‘Why is NDMA keeping quiet’
An earthquake and civil engineering expert says it is ‘unfortunate’ that Nepal follows the Indian Seismic Code
Modern, kitted out with the latest equipment, fancy paint job – it could have been any apartment in Delhi- NCR, but for the cracked walls, fractured beams, overtur ned f ur nit ure and f al l en masonry. The earthquakes in Nepal have caused extensive damage to buildings, many of them highrises and similar to the ones in the Indian Capital.
Sandeep Donald Shah, country head of Miyamoto International, an earthquake and structural engineering firm, is just back from a damage assessment trip to Kathmandu, from where he visited rural areas like Sindhupalchowk, C h a u t a r a a n d G o d ava r i . He checked out “practically all types of buildings.” These ranged f rom moder n RCC framed structures designed and built as per the Indian Seismic Code, brick masonry buildings constructed using cement or mud mortar, rural houses built with stones using cement or mud mortar and also heritage buildings, with mostly load-bearing masonry walls. Damage was extensive and widespread.
Kathmandu “tens of thousands of years ago was a lake bed, and so the soft soil amplified the long period seismic waves which affected tall buildings to a far greater extent. The smaller buildings and temples did not sustain much damage but it was more pronounced in modern high-rise reinforced concrete buildings and ancient heritage large temples.
A f ar bigger risk t oday i s an af t ershock of even a f ar l esser magnitude of s ay 6 o r 6 . 5 , s ay s S h a h . A f o r m e r I n d i a n A r my officer from the Corps of Engineers who did a Master’s i n Ear t hquake and Civil Engineering Dynamics from the University of Sheffield, UK, he says people living in highrises in India and Nepal should be made aware of the risks. Shah is also surprised how the NDMA (National Disaster Management Agency) can remain quiet and not take the leadership role for this.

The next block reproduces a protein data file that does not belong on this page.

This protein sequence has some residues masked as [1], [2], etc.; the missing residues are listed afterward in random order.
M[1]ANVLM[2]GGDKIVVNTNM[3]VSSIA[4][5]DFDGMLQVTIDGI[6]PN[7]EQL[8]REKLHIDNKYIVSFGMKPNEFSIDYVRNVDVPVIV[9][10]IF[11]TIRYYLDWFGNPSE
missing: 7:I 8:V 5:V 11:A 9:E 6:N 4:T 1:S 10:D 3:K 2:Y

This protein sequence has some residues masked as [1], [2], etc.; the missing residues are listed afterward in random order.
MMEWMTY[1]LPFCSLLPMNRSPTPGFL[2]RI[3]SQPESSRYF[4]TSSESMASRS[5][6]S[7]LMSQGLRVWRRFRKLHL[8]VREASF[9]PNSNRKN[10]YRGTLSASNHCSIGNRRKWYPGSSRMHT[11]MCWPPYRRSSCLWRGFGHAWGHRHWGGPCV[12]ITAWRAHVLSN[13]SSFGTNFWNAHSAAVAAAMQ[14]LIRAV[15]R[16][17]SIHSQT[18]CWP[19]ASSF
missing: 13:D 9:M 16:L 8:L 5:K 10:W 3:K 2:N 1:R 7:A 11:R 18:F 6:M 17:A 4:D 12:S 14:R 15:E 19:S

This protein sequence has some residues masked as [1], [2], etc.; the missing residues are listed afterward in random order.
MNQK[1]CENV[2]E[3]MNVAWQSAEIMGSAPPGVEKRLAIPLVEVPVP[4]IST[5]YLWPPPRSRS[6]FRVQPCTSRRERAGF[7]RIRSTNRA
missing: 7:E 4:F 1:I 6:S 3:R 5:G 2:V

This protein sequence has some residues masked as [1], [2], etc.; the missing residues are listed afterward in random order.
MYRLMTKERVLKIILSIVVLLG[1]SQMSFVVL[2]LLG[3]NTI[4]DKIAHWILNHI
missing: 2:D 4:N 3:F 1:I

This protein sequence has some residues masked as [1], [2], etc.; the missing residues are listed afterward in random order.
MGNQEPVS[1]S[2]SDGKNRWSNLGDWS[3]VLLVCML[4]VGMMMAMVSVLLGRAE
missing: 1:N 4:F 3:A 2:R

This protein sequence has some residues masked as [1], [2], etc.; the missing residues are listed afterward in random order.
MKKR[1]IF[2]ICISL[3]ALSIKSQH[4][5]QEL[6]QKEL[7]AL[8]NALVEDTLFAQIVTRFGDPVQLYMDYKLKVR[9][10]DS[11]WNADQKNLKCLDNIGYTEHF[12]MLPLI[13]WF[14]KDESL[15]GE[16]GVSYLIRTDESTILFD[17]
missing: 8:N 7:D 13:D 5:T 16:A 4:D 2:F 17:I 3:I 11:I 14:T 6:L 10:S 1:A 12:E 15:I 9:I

“They are very quiet after the Nepal disaster despite the Supreme Court vide order dated December 5, 2014, asking them ( NDMA) to implement four specific points.” Shah also alleges that NDMA officials succumbed to pressure from vested interests and “missed that opportunity too.” Archaic codes could have also meant that more buildings were destroyed. “Nepal unfortunately follows the Indian Seismic Code,” Shah adds.
There are two main Indian seismic codes: IS-1893, which has not been updated for 13 years and IS-13920, which has not been updated for 22 years. The existing codes are based on research of the 1960s and are unable to meet the performance standards expected from state-of-the-art building codes. Most of the damaged buildings in these photographs can be repaired and retrofitted. However, in many cases, the cost to do so may be higher than rebuilding t he structure. Shah advises people to go in for a seismic retrofit and upgrade without waiting for quakes to strike.
(To be continued)